The United States renewed its call to win the war on terrorism Thursday, unveiling a new counterterrorism strategy that promises to confront a complex and expanding threat by taking whatever steps are deemed necessary.
The long-awaited document, the latest in a series of updated strategies issued by the Trump administration, casts the effort to counter terrorism and terrorist groups in stark terms, with threats ranging from an adaptive and resilient Islamic State terror group to Iran.
“We are a nation at war,” the strategy proclaims. “And it is a war that the United States will win.”
“Today our country is fighting terrorist groups, such as ISIS and al-Qaida, on physical and virtual battlefields,” Homeland Security Secretary Kirstjen Nielson said in a statement about the strategy.
“Our enemies are crowd-sourcing their violence and spreading their hate to all corners of the globe, including into our own communities. And they are pursuing sophisticated plots using emerging technologies, as well as simple do-it-yourself tactics, in order to cause fear and destruction and to undermine our open society.”
While the new strategy does not get into too many details, it describes in broad strokes a more aggressive and more expansive approach.
“We recognize there is a terrorist ideology that we’re confronting,” National Security Adviser John Bolton told reporters at the White House. “It has long been the president’s view that without recognizing that we’re in an ideological struggle, we can’t properly address the terror threat.”
Bolton said the pre-eminent transnational threat to the U.S. came from “radical Islamist terrorist groups” like Islamic State and al-Qaida.
Harsh words for Iran
But he also had harsh words for Iran, calling it “the most prominent state sponsor of terrorism, really the world’s central banker of international terrorism since 1979.”
"Iran-sponsored terrorist groups such as Lebanese Hezbollah, Hamas and Palestinian Islamic Jihad continue to pose a threat to the United States and our interests," Bolton added.
Bolton said the terminology used in President Donald Trump’s counterterrorism strategy and the inclusion of Iran represents a significant shift from the previous national counterterrorism strategy.
That document, issued in 2011 under then-President Barack Obama, focused almost exclusively on al-Qaida, while downplaying the idea that the U.S. was at war with any group other than the one responsible for the Sept. 11, 2001, terror attacks on New York’s World Trade Center and the Pentagon.
"It is a departure and the reason is that it's not simply a unilateral decision by the United States to end this ideological war,” Bolton said. “It's not enough that we find it inconvenient that we're still under attack.”
As part of the new strategy, Bolton said the U.S. will put an increased focus on terrorist networks and on disrupting the ability of terror groups to communicate, recruit, move operatives from one location to another, and on making it more difficult to finance their activities.
The strategy also emphasizes working with allies, alliances like NATO, and foreign governments, promising to “augment the capabilities of key foreign partners to conduct critical counterterrorism activities.”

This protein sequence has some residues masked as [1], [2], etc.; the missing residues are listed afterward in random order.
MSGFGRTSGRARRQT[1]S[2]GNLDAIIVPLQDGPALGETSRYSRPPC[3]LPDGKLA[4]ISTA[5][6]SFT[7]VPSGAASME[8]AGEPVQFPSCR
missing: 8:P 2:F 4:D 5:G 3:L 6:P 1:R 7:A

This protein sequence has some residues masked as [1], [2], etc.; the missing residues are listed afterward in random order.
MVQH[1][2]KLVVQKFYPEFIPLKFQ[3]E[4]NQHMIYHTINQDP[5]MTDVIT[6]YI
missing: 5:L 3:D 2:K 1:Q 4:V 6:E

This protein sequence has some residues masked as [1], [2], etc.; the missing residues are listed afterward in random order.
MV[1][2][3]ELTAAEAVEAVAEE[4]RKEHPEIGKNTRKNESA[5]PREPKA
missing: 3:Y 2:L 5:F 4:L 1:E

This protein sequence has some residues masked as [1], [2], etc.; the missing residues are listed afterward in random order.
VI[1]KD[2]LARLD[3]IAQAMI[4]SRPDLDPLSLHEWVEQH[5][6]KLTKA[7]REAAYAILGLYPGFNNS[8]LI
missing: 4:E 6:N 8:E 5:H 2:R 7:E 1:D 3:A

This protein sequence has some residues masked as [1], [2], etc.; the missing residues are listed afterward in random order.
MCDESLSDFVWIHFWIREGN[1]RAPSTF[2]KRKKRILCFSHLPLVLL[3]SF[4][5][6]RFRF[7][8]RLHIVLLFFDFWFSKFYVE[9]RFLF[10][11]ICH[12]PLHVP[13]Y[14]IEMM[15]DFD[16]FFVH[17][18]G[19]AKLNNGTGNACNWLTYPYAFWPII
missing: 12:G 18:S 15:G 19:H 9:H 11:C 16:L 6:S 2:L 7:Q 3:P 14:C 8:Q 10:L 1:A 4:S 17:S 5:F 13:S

But officials have been quick to point out no nation should expect a free ride.
“The strategy recognizes the need for all nations to equitably share the burden of confronting terrorism,” U.S. Secretary of State Mike Pompeo said in a statement.
Putting the strategy into effect, though, may be difficult.
Analysts caution that in some regions where the fight against terrorism has been the most critical, like Syria, Libya, Somalia and Yemen with threats like IS, al-Qaida and other groups, the U.S. has limited choices as far as potential partners.
“There are no or barely functioning governments in those areas, so how do we deal with those kinds of countries?” said Seth Jones, director of the Transnational Threats Project at the Center for Strategic and International Studies. “How do we also deal with them in cases where the governments themselves are not even an ally?”
There are also concerns that the goals set out in the new counterterrorism strategy may be impossible to achieve.
“The objectives, especially the one of defeating terrorism, is a little lofty,” Jones said. “The idea that you’re going to defeat terrorists and that America and American soil, the homeland, will not face terrorism, that’s not realistic.”
Despite the new strategy’s heavy emphasis on Iran and terror groups like IS, it also puts a greater focus on what it describes as “a broad range of revolutionary, nationalist, and separatist movements overseas.”
It names the Nordic Resistance Movement, banned in Finland in 2017, and the neo-Nazi National Action Group, banned in Britain in 2016, as examples of groups with anti-Western views that have been seeking to broaden their appeal and engage with other like-minded organizations.
The strategy also notes a rise in domestic terrorism, whether inspired by jihadist ideology or other violent movements.
Yet for all of the changes, some veteran terrorism experts say much of what the strategy calls for should be familiar.
“With some notable exceptions here and there, this is largely a counterterrorism strategy that would have been written by any administration,” Seamus Hughes, deputy director of the George Washington University Program on Extremism, said in a tweet. “It reads like the usual interagency IC [Intelligence Community] document.”